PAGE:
However, some investors actually choose to keep their shares and stay tied to the company hoping for more money in the future. This is very case-specific and depends on your goals as an investor.
Most of the time, if a company you invested in reaches an IPO you will be joyously ready to sell your shares and enjoy the fruits of your labor.
An IPO is one of the longest routes to a successful exit.
A more common (and still very desirable) type of exit is an acquisition.
When your startup is acquired, it is purchased by a large company that either wants its technology, intellectual property or wants to seize its market share.
Whatever the reason, an acquisition usually translates into a hefty return for a seed investor.
Here’s how it works.
When a startup’s value is high enough, business suitors are bound to come knocking. A negotiation takes place and assuming everything goes well, the startup is sold. The buying company purchases the startup and takes over its operations.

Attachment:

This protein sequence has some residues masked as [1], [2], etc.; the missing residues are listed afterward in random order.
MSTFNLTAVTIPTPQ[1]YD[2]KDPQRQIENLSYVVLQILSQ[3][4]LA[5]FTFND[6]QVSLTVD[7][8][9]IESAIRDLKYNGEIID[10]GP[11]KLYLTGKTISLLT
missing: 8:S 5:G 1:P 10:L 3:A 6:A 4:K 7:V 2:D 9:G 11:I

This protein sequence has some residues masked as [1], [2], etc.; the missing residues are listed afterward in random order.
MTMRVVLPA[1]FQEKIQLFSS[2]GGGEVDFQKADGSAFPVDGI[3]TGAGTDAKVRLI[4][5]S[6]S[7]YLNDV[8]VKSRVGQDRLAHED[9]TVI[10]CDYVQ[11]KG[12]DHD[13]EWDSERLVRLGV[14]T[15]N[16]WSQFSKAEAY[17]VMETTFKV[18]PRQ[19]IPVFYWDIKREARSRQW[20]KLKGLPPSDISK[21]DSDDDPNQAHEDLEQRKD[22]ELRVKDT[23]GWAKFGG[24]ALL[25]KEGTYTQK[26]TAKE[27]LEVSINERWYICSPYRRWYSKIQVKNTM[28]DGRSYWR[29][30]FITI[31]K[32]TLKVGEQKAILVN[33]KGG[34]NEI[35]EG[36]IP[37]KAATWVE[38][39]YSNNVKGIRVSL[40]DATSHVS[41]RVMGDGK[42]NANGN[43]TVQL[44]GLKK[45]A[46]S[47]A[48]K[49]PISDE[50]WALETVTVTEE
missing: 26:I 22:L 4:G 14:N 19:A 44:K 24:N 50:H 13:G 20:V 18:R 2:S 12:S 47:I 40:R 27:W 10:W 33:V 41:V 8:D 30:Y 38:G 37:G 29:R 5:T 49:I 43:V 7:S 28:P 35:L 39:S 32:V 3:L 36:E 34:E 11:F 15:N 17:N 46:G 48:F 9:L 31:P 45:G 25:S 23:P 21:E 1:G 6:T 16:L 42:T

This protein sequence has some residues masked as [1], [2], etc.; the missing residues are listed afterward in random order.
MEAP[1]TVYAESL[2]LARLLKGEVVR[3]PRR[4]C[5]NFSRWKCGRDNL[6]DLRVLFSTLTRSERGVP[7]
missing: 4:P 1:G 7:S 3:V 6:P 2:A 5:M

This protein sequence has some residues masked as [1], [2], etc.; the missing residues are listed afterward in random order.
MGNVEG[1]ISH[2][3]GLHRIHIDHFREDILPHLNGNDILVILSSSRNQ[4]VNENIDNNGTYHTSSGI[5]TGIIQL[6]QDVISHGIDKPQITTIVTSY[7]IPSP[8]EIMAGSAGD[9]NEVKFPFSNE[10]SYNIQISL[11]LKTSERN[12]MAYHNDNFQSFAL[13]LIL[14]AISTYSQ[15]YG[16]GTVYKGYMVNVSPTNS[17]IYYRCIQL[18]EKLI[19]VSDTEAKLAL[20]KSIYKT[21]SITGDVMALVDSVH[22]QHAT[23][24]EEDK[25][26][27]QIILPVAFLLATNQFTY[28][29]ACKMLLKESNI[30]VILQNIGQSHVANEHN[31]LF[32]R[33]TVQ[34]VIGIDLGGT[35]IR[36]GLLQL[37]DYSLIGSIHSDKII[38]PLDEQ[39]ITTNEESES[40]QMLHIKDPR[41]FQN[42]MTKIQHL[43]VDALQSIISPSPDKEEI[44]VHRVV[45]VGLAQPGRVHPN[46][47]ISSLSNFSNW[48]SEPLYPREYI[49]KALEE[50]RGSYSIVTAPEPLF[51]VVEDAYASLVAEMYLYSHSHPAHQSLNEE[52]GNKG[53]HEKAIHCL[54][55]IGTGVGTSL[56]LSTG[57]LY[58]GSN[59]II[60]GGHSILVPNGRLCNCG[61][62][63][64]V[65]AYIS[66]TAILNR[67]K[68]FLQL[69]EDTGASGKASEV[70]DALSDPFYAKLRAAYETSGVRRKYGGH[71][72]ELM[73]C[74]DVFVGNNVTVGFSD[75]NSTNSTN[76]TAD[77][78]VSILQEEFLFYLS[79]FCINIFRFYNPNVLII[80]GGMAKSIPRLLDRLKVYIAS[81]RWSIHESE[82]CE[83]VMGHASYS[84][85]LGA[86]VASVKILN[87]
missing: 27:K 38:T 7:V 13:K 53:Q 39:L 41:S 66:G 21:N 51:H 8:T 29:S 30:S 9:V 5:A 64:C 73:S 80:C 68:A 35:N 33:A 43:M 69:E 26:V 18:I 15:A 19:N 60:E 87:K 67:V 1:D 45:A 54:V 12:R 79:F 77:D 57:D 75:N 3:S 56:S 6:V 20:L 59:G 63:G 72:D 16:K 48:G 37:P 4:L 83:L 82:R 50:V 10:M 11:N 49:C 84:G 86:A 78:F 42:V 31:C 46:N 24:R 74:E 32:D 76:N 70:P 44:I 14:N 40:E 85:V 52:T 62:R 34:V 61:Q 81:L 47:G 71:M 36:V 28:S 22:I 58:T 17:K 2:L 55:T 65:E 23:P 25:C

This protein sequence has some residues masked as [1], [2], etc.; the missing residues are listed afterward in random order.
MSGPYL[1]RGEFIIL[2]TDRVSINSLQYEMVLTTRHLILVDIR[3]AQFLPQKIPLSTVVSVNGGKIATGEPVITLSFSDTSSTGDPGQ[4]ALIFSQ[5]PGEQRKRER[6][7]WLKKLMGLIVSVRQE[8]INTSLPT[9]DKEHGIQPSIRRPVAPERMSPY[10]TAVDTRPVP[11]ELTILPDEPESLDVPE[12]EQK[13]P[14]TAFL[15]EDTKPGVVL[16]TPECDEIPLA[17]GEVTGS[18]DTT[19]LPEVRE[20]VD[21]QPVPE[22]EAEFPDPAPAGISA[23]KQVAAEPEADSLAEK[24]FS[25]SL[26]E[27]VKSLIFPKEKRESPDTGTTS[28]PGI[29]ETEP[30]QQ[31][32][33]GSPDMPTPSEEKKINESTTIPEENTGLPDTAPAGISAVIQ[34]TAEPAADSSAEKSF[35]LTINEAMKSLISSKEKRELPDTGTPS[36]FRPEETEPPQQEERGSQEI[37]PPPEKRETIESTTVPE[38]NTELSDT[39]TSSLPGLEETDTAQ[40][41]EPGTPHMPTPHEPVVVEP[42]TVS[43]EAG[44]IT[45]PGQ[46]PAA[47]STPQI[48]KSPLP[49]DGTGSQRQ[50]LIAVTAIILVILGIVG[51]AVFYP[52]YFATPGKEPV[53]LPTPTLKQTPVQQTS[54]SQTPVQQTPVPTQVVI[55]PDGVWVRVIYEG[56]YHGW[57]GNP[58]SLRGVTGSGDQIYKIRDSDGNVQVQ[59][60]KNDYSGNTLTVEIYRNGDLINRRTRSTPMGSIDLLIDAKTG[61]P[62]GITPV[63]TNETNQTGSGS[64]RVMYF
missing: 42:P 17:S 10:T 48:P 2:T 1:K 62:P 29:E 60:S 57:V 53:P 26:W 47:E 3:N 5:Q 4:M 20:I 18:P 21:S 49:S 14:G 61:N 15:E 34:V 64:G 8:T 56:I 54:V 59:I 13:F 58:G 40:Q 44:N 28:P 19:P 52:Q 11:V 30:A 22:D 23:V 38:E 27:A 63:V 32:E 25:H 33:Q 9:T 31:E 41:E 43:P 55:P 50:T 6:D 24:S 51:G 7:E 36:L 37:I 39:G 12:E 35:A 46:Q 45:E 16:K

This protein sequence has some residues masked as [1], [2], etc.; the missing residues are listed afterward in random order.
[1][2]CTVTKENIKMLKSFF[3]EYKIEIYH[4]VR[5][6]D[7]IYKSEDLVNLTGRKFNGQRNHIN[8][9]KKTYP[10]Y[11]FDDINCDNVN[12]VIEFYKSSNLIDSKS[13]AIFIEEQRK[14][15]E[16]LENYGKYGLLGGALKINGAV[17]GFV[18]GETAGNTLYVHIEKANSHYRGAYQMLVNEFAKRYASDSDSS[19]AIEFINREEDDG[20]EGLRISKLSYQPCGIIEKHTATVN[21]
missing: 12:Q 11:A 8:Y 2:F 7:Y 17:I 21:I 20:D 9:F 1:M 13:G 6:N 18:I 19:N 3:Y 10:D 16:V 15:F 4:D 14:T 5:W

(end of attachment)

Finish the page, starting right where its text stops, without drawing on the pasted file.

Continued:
Because you, an angel investor, are a part-owner in the startup, your ownership needs to be purchased. This is when you can sell your stock in the company.
Usually, the company’s valuation at the moment of acquisition is much higher than it was when you invested. A high exit-valuation means a big return for you, the early-stage investor.
An acquihire (acquisition + hiring) is when a startup is purchased for its team.
This usually happens when the buyer is interested in the team behind the product rather than the product itself. The buyer is paying for talent.
When the startup is sold, employees will be transferred to the new company, usually with lofty hiring bonuses.